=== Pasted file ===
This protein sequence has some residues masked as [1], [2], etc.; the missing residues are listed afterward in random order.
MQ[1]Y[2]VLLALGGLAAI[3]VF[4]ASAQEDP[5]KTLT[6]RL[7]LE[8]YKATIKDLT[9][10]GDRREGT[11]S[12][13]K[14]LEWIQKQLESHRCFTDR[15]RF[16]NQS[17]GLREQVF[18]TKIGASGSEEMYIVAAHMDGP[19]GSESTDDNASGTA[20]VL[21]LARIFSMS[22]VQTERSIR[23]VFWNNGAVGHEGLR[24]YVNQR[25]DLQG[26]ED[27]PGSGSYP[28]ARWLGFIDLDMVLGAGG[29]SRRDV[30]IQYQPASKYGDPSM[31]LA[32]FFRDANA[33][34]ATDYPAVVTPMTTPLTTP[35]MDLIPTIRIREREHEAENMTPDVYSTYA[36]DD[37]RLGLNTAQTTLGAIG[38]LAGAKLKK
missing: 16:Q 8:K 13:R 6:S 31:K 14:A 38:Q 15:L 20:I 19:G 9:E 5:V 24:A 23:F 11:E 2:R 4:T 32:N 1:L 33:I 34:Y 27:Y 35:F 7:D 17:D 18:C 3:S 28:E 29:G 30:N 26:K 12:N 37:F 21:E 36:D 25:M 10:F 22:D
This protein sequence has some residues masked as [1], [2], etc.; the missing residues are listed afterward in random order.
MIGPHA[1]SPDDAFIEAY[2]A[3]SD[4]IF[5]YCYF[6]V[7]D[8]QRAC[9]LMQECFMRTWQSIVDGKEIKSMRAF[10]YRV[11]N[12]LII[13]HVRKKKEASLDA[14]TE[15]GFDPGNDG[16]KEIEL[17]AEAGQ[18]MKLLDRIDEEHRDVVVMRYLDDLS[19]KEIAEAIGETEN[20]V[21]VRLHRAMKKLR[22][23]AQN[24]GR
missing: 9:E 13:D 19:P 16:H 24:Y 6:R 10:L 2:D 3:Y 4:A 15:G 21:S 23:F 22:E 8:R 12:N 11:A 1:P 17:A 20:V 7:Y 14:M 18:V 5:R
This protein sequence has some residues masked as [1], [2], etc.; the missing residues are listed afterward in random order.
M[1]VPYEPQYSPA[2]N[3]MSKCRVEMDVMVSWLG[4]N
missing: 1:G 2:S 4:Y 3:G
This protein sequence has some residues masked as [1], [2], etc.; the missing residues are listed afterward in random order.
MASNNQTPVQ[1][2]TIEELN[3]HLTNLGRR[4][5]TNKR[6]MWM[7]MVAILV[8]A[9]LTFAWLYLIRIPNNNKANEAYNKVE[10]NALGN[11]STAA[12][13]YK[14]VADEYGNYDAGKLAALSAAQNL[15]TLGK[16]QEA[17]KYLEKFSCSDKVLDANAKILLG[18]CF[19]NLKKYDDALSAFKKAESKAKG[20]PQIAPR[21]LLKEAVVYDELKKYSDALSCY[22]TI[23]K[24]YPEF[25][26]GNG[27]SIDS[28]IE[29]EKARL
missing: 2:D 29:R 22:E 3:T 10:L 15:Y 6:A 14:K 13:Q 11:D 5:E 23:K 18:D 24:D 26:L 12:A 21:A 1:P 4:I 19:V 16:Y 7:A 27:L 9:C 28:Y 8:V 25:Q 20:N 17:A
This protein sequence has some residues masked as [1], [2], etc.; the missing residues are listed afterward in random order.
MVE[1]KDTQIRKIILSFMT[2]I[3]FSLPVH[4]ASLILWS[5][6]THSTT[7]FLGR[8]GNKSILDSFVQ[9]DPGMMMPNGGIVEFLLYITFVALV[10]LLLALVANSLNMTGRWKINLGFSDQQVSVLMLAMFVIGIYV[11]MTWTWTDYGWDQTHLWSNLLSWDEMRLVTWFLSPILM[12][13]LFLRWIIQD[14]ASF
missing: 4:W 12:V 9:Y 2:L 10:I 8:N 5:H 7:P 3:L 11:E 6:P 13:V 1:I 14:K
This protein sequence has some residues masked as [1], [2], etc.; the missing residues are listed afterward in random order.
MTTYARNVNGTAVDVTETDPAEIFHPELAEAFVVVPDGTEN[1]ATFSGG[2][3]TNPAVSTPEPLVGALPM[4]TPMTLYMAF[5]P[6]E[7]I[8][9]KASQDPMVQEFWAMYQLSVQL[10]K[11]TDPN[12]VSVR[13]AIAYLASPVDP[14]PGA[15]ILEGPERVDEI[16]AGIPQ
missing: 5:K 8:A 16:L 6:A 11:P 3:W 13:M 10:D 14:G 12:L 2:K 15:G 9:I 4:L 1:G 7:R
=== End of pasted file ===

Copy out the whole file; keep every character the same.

This protein sequence has some residues masked as [1], [2], etc.; the missing residues are listed afterward in random order.
MQ[1]Y[2]VLLALGGLAAI[3]VF[4]ASAQEDP[5]KTLT[6]RL[7]LE[8]YKATIKDLT[9][10]GDRREGT[11]S[12][13]K[14]LEWIQKQLESHRCFTDR[15]RF[16]NQS[17]GLREQVF[18]TKIGASGSEEMYIVAAHMDGP[19]GSESTDDNASGTA[20]VL[21]LARIFSMS[22]VQTERSIR[23]VFWNNGAVGHEGLR[24]YVNQR[25]DLQG[26]ED[27]PGSGSYP[28]ARWLGFIDLDMVLGAGG[29]SRRDV[30]IQYQPASKYGDPSM[31]LA[32]FFRDANA[33][34]ATDYPAVVTPMTTPLTTP[35]MDLIPTIRIREREHEAENMTPDVYSTYA[36]DD[37]RLGLNTAQTTLGAIG[38]LAGAKLKK
missing: 16:Q 8:K 13:R 6:S 31:K 14:A 38:Q 15:L 20:I 19:G 9:E 5:V 24:A 23:F 11:E 2:R 4:T 32:N 1:L 33:I 34:Y 27:Y 35:F 7:D 17:D 18:C 3:S 28:E 29:G 30:N 26:K 12:N 37:F 21:E 36:D 25:M 10:F 22:D
This protein sequence has some residues masked as [1], [2], etc.; the missing residues are listed afterward in random order.
MIGPHA[1]SPDDAFIEAY[2]A[3]SD[4]IF[5]YCYF[6]V[7]D[8]QRAC[9]LMQECFMRTWQSIVDGKEIKSMRAF[10]YRV[11]N[12]LII[13]HVRKKKEASLDA[14]TE[15]GFDPGNDG[16]KEIEL[17]AEAGQ[18]MKLLDRIDEEHRDVVVMRYLDDLS[19]KEIAEAIGETEN[20]V[21]VRLHRAMKKLR[22][23]AQN[24]GR
missing: 9:E 13:D 19:P 16:H 24:Y 6:R 10:L 2:D 3:Y 4:A 15:G 21:S 23:F 22:E 8:R 12:N 11:A 1:P 17:A 20:V 7:Y 14:M 18:V 5:R
This protein sequence has some residues masked as [1], [2], etc.; the missing residues are listed afterward in random order.
M[1]VPYEPQYSPA[2]N[3]MSKCRVEMDVMVSWLG[4]N
missing: 1:G 2:S 4:Y 3:G
This protein sequence has some residues masked as [1], [2], etc.; the missing residues are listed afterward in random order.
MASNNQTPVQ[1][2]TIEELN[3]HLTNLGRR[4][5]TNKR[6]MWM[7]MVAILV[8]A[9]LTFAWLYLIRIPNNNKANEAYNKVE[10]NALGN[11]STAA[12][13]YK[14]VADEYGNYDAGKLAALSAAQNL[15]TLGK[16]QEA[17]KYLEKFSCSDKVLDANAKILLG[18]CF[19]NLKKYDDALSAFKKAESKAKG[20]PQIAPR[21]LLKEAVVYDELKKYSDALSCY[22]TI[23]K[24]YPEF[25][26]GNG[27]SIDS[28]IE[29]EKARL
missing: 2:D 29:R 22:E 3:T 10:L 15:Y 6:A 14:K 13:Q 11:D 5:E 23:K 18:D 24:D 26:L 12:A 21:A 1:P 4:I 19:V 16:Y 7:A 27:L 9:C 28:Y 8:V 25:Q 20:N 17:A
This protein sequence has some residues masked as [1], [2], etc.; the missing residues are listed afterward in random order.
MVE[1]KDTQIRKIILSFMT[2]I[3]FSLPVH[4]ASLILWS[5][6]THSTT[7]FLGR[8]GNKSILDSFVQ[9]DPGMMMPNGGIVEFLLYITFVALV[10]LLLALVANSLNMTGRWKINLGFSDQQVSVLMLAMFVIGIYV[11]MTWTWTDYGWDQTHLWSNLLSWDEMRLVTWFLSPILM[12][13]LFLRWIIQD[14]ASF
missing: 4:W 12:V 9:Y 2:L 10:I 8:N 5:H 7:P 3:L 11:E 6:P 13:V 1:I 14:K
This protein sequence has some residues masked as [1], [2], etc.; the missing residues are listed afterward in random order.
MTTYARNVNGTAVDVTETDPAEIFHPELAEAFVVVPDGTEN[1]ATFSGG[2][3]TNPAVSTPEPLVGALPM[4]TPMTLYMAF[5]P[6]E[7]I[8][9]KASQDPMVQEFWAMYQLSVQL[10]K[11]TDPN[12]VSVR[13]AIAYLASPVDP[14]PGA[15]ILEGPERVDEI[16]AGIPQ
missing: 5:K 8:A 16:L 6:A 11:P 3:W 13:M 10:D 14:G 12:L 2:K 15:G 9:I 4:L 1:G 7:R